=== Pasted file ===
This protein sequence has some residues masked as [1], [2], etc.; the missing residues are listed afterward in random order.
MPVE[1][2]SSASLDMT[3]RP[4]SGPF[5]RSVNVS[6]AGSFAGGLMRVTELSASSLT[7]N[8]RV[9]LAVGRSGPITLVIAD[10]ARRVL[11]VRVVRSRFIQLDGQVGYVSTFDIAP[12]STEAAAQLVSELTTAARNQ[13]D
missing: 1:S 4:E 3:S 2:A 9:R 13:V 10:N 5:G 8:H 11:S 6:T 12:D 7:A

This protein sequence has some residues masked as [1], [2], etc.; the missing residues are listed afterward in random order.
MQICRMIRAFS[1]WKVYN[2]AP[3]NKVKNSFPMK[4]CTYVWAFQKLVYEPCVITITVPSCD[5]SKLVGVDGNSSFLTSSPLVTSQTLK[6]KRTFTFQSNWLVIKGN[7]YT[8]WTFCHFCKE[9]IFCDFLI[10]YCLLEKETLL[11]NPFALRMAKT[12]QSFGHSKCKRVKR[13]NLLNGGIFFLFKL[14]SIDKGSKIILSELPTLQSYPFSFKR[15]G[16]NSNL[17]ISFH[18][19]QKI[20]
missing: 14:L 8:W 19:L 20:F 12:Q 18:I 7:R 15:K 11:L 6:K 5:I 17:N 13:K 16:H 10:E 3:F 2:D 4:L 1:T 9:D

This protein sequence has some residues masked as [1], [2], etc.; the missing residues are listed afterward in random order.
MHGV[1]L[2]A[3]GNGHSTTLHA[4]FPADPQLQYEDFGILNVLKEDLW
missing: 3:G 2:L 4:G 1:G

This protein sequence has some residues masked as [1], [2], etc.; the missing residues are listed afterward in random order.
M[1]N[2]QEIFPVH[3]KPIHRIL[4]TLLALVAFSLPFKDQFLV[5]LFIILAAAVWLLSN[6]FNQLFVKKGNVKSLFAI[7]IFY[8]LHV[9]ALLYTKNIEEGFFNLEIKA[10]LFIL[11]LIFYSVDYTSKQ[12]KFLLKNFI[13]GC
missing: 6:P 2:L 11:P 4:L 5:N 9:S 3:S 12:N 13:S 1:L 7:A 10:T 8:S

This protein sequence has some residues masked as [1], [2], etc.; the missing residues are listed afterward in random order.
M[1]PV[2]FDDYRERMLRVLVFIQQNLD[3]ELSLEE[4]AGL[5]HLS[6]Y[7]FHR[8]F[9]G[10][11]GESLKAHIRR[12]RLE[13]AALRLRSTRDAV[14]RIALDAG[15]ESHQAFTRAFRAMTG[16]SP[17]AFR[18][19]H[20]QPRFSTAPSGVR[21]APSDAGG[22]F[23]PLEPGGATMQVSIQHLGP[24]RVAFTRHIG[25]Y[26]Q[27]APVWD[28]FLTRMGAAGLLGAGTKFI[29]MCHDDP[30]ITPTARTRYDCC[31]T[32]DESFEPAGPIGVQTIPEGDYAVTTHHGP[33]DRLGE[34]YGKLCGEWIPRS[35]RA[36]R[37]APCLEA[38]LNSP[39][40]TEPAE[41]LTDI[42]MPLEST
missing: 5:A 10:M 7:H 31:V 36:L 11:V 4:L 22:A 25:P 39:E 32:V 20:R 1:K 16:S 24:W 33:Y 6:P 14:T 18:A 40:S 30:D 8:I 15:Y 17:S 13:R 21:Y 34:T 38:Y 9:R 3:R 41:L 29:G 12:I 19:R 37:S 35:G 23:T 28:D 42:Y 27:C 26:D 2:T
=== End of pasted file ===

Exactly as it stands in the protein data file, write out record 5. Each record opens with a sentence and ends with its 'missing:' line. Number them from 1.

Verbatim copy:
This protein sequence has some residues masked as [1], [2], etc.; the missing residues are listed afterward in random order.
M[1]PV[2]FDDYRERMLRVLVFIQQNLD[3]ELSLEE[4]AGL[5]HLS[6]Y[7]FHR[8]F[9]G[10][11]GESLKAHIRR[12]RLE[13]AALRLRSTRDAV[14]RIALDAG[15]ESHQAFTRAFRAMTG[16]SP[17]AFR[18][19]H[20]QPRFSTAPSGVR[21]APSDAGG[22]F[23]PLEPGGATMQVSIQHLGP[24]RVAFTRHIG[25]Y[26]Q[27]APVWD[28]FLTRMGAAGLLGAGTKFI[29]MCHDDP[30]ITPTARTRYDCC[31]T[32]DESFEPAGPIGVQTIPEGDYAVTTHHGP[33]DRLGE[34]YGKLCGEWIPRS[35]RA[36]R[37]APCLEA[38]LNSP[39][40]TEPAE[41]LTDI[42]MPLEST
missing: 5:A 10:M 7:H 31:V 36:L 11:V 4:L 22:A 25:P 39:E 32:V 20:R 1:K 16:S 24:W 33:Y 6:P 14:T 18:A 40:S 30:D 8:I 15:Y 17:S 13:R 21:Y 34:T 38:Y 9:R 3:R 41:L 29:G 12:I 19:R 37:S 35:G 23:T 28:D 42:Y 27:C 26:D 2:T